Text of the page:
Friday, August 15, 2008

Running Fit's Drive Yields Big Results

After years of training for marathons on the streets of Ann Arbor, MI., LSA seniors Brad Stulberg and Nate Fink had more than a few pairs of shoes collecting dust in the back of their closets. But they didn't trash their kicks or sell them on eBay.

"I had run through a pair of shoes and I started thinking, 'I have these shoes sitting in my closet, there's got to be something better to do with them,' " Stulberg said. "Then I started thinking, 'Why not donate these shoes?' "

Stulberg developed the initial idea and got Fink, then vice president of the Michigan Student Assembly, involved in the project. The duo pitched the concept to Running Fit's owners, who were eager to help with the project.

Steve Angerman, a co-owner of the company, said runners often feel guilty about throwing away a pair of shoes that still look and work fine for everyday use but aren't suited for running anymore.

"It really is an issue that arises, and we thought, 'yeah, let's try to do something about that,' " he said.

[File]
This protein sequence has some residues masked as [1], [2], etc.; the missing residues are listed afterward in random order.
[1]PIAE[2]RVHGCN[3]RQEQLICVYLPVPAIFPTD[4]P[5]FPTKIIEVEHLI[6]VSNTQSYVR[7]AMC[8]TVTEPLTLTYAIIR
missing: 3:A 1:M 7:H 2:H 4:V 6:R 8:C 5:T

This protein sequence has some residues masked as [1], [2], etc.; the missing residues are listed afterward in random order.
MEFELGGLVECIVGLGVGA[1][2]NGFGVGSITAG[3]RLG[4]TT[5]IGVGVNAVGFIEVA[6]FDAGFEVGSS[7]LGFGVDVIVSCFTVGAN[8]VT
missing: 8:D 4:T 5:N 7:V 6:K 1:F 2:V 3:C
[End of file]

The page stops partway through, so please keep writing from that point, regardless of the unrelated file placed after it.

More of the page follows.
In June, self-proclaimed "running junkies" Stuhlberg and Fink, joined Running Fit and started a campaign to benefit Soles4Souls. Customers who dropped off their used shoes at any of Running Fit's seven locations would receive a discount on their next purchase.

The donations began pouring in.

At the end of the two month collection time, the drive collected a staggering 2,954 pairs of shoes.

"When I first had the idea to do something with my old running shoes, I can assure you that I had nothing like what we accomplished together in my mind," said Stulberg. "The fact that this ran so smoothly is a true testament to the dedication of all the stakeholders involved in this project."

Stulberg said the health benefits of wearing shoes are vast, but often overlooked.

According to the World Health Organization, hookworm, a parasite that primarily enters the body through the feet, is a leading cause of anemia and protein malnutrition. It affects about 740 million people worldwide.

"In the majority of hookworm cases, the initial transmission occurs from the soil to the feet because people aren't wearing shoes," Stulberg said. "To better help you understand what this means, the quantifiable impact of this shoe drive is over 2.1 million dollars in medical cost avoidance."

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